“Life of Pi”
Roger Durling with Director Ang Lee and Screenwriter David Magee
Durling: This project has been in the works for many years. Can you tell us a little bit about your involvement and what was it about this novel that wanted you to take on this project?
Lee: Well it is a wonderful novel. It is very mind blogging and it also stays with you and inspires you to think about faith and spirituality. It is a very inspiring book however when I read it about ten years ago, I didn’t think there was a movie there and I just put it aside. I didn’t pick it up again until about 4-5 years ago, when Elizabeth Gabriel from the Fox 2000 came to me and offered me the job. I didn’t know if I should take it because it was very daunting and when I take a daunting project I get really hooked and I thought about it for like 8 months. Finally I thought of a couple things. I thought I might break it, one of them is on the script front, I make movies that are totally reliant on illusions and the book is about examining illusions and things you cannot prove. How do you do that in a movie though? So that really beats me so I thought that if I could create a third person sort of voice the older Pi you saw, which is the same person that is experiencing it as a younger Pi and maybe I can crack into in that way. I had a vision of how the animals could look but I wasn’t sure about water and then I thought about 3-D, if I add another dimension then maybe things will open up. It was just wishful thinking then I starting doing some research and about a year later, I promised Elizabeth that I would do it. Once I started thinking about it there was no stopping until I showed the movie. About 3,000 people worked with me for four years on it so it was a big endeavor and we made the movie in twain and I didn’t think that I could don’t it in L.A. Plus I thought I needed to think out of the box and come up with new methods to accommodate what needs to be really creative because it is a very unusual movie.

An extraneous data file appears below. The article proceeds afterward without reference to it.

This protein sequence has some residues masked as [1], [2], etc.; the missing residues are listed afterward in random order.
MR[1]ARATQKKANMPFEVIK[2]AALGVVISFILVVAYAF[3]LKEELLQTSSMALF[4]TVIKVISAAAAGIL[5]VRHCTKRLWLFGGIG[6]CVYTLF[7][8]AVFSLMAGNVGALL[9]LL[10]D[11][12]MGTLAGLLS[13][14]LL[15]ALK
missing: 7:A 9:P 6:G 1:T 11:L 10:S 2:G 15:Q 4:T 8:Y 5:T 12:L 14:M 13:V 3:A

Durling: The film, to me plays like an adventure, but I felt like the 3-D brought us to a very personal and emotional connection to the characters. What was it about 3-D that you felt that it was necessary to tell the story?